As obvious from the data above, holes in the leaves of the hibiscus plant are produced by a number of pests, each of which requires a unique approach to eradication. However, despite the fact that it may appear to be an impossible mission, it is very much possible.
Take good care of your hibiscus, and be on the lookout for any signs of disease or alterations in the appearance of the plant. You may also encourage the development of predatory species like beetles and dragonflies in your garden.
Additionally, pesticides are always an option. However, keep in mind that these chemicals can potentially hurt or kill beneficial insects and pollinators.
Frequently Asked Questions
What is the best insect repellent for hibiscus?
The best insecticide for hibiscus is determined by the type of bug that is attacking the plant. Moreover, because hibiscus is a somewhat sensitive plant, the best pesticides for hibiscus are those that are organic and free of harsh chemicals.
Is vinegar good for hibiscus plants?
Vinegar, much like dishwashing detergent, is deadly to insects, particularly aphids. However, vinegar should not be used on hibiscus plants directly. To use vinegar to remove pests from hibiscus, make a light mist by applying a gentle spray to the tops and bottoms of the leaves.
Can I spray Sevin on hibiscus?
Sevin can be safely used to control aphids on roses, mums, and other decorative plants such as hibiscus. Even though Sevin concentrate is highly potent, it will not do any damage to the hibiscus plant’s flowers, leaves, or buds.
What kills hibiscus sawfly?
Due to their camouflaged appearance and underground feeding habits, hibiscus sawfly larvae are difficult to spot. However, if you locate them on your hibiscus plant in a large number, you can spray them with insecticidal soap, horticultural oil, or Spinosad.
What caterpillar eats hibiscus leaves?
Hibiscus, and maybe other members of the cotton family, are the preferred food of the caterpillars of the Atomacera decepta species. Unfortunately, very little information is available regarding this species, even though it feeds both tropical and hardy hibiscus plants.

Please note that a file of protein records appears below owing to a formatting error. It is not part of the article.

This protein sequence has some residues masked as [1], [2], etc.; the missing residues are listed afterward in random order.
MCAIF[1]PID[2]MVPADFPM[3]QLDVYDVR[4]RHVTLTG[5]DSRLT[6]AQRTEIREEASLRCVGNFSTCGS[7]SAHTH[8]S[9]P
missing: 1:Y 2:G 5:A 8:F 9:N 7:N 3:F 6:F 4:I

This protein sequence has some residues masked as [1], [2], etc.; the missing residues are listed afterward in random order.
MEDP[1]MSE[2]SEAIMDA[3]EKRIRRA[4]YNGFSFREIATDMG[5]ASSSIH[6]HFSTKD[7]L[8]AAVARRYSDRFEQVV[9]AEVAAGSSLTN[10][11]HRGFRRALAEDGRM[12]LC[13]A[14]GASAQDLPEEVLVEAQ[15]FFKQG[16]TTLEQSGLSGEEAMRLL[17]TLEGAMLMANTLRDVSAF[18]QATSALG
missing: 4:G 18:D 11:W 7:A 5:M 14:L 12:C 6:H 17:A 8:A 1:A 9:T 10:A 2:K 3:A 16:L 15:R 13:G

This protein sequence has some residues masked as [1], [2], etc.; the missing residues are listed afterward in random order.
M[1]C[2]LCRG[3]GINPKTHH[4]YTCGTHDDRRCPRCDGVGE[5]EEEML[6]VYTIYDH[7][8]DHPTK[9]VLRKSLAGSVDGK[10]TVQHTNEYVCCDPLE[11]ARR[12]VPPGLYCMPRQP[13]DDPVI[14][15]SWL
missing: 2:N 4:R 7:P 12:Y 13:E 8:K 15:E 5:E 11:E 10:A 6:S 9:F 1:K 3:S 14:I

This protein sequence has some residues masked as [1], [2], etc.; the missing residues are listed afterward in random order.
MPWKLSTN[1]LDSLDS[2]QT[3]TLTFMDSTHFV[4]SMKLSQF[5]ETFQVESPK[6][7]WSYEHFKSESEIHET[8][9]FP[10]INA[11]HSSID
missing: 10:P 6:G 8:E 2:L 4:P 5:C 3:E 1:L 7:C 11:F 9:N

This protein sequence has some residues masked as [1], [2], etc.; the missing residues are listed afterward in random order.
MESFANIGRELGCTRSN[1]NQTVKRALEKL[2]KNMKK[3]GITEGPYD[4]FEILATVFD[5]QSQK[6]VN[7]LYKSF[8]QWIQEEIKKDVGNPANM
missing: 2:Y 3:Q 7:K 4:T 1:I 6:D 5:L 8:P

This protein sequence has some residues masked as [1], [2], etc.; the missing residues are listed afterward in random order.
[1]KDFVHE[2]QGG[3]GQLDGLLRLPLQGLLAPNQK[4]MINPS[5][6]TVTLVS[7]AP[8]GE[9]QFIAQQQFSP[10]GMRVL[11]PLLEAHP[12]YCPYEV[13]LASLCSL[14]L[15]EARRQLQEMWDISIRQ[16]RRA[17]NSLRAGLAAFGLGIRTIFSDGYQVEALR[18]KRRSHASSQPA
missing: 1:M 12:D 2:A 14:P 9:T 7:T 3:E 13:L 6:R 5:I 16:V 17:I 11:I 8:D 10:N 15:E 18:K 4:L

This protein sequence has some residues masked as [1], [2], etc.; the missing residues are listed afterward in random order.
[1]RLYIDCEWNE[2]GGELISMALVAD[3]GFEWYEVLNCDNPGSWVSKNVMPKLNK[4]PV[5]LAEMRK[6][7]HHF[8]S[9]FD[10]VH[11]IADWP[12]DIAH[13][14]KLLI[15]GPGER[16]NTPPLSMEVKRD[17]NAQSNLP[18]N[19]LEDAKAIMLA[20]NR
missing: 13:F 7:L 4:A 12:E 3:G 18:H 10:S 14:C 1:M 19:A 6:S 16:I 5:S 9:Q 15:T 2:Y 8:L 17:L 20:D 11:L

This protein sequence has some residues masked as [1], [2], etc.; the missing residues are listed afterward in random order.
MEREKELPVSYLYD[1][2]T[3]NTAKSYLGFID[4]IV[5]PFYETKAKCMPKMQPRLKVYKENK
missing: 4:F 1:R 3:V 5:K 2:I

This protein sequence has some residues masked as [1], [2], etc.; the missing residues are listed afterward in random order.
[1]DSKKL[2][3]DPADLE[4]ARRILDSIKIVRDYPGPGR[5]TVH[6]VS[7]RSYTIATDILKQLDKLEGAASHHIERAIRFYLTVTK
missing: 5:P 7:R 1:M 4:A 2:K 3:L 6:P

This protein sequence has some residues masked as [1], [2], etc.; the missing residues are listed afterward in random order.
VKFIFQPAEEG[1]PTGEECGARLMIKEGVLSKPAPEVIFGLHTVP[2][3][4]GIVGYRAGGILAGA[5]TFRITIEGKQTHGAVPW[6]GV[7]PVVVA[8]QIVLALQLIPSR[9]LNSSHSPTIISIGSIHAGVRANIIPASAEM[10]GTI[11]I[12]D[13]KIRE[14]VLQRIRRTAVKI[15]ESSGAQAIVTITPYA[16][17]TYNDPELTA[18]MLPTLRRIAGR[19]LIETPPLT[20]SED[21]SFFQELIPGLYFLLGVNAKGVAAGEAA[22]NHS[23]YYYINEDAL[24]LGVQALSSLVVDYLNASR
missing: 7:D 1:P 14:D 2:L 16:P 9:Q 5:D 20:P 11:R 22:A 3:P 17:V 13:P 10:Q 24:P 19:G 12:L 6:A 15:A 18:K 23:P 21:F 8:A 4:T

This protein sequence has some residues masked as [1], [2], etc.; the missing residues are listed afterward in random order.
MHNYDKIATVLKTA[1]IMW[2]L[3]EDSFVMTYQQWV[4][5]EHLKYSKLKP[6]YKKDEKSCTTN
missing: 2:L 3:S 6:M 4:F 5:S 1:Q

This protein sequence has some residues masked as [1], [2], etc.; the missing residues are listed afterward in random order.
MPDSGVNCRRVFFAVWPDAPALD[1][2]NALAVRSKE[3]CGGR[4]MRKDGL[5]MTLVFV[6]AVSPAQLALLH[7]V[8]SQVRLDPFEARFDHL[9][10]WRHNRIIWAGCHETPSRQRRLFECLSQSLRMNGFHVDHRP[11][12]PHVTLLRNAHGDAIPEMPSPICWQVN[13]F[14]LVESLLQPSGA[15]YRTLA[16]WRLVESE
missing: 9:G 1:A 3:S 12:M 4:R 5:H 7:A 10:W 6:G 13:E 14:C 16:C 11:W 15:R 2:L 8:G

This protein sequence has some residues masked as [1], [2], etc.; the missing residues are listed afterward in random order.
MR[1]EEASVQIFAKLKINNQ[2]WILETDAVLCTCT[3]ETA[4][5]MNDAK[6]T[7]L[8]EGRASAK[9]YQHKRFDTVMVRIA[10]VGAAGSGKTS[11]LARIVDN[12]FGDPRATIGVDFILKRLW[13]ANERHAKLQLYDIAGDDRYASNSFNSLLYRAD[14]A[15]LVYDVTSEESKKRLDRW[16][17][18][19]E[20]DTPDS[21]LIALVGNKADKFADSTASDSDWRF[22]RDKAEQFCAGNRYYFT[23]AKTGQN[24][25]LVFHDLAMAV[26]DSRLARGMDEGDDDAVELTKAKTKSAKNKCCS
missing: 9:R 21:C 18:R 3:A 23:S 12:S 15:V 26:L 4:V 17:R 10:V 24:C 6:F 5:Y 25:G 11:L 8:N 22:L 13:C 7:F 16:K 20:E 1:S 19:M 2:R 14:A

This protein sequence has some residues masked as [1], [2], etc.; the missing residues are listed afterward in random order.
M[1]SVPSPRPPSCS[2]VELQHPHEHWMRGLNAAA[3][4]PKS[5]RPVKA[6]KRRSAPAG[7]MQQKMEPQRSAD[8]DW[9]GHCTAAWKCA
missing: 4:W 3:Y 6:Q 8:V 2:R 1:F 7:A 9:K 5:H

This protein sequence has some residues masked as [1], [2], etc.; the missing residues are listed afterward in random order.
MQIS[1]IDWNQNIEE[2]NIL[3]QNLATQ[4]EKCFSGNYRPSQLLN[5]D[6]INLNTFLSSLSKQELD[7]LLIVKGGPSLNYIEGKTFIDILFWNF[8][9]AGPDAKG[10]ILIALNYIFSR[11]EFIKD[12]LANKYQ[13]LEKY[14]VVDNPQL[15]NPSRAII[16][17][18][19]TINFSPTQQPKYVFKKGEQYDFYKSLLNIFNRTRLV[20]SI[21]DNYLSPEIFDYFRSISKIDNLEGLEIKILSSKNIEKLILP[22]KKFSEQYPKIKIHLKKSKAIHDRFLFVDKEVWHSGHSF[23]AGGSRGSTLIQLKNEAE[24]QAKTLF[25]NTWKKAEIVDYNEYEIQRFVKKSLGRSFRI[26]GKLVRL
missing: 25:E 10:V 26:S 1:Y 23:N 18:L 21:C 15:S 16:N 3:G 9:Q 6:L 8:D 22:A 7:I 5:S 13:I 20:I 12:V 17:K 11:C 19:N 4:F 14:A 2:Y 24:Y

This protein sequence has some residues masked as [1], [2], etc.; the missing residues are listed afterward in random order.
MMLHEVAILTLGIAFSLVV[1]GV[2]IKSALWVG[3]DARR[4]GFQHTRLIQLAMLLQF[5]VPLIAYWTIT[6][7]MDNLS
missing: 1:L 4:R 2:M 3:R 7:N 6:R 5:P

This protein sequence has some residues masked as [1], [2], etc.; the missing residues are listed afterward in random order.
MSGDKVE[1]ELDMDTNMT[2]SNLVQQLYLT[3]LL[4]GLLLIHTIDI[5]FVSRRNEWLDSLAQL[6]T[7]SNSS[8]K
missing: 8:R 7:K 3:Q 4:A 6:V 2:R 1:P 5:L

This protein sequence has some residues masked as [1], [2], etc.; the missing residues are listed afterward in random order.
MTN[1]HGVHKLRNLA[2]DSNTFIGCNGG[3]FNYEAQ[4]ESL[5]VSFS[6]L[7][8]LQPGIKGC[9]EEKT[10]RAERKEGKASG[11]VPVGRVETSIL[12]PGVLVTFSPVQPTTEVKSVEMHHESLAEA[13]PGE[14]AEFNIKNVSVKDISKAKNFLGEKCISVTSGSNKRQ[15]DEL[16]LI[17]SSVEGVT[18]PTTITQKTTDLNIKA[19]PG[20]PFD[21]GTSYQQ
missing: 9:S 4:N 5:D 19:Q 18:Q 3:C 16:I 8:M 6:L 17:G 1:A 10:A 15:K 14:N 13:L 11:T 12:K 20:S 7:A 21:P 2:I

Do ants eat hibiscus leaves?
Ants do not cause damage to hibiscus directly; nevertheless, they protect harmful insects such as scale, aphids, and other sap-sucking parasites by eating beneficial insects. These bugs deposit honeydew on the plant leaves, which is a favorite food of ants.
How do I get rid of hibiscus beetles?
To control hibiscus beetles in your garden, put a few white or yellow containers filled with soapy water at the base of the plant. Since these beetles are drawn to light-colored blooms, in particular, beetles may be attracted to and drown in these soapy water containers.
Sources For Further Reading
Pest Management Techniques for Hibiscus Disease. (2022). Retrieved 22 July 2022, from https://mrec.ifas.ufl.edu/foliage/resrpts/rh_91_4.htm
Common Insect Pests of Hibiscus. (2022). Retrieved 22 July 2022, from http://www.uky.edu/Ag/Entomology/treepestguide/hibiscus.html
Managing Pests in Gardens: Trees and Shrubs: Hibiscus—UC IPM. (2022). Retrieved 22 July 2022, from http://ipm.ucanr.edu/PMG/GARDEN/PLANTS/hibiscus.html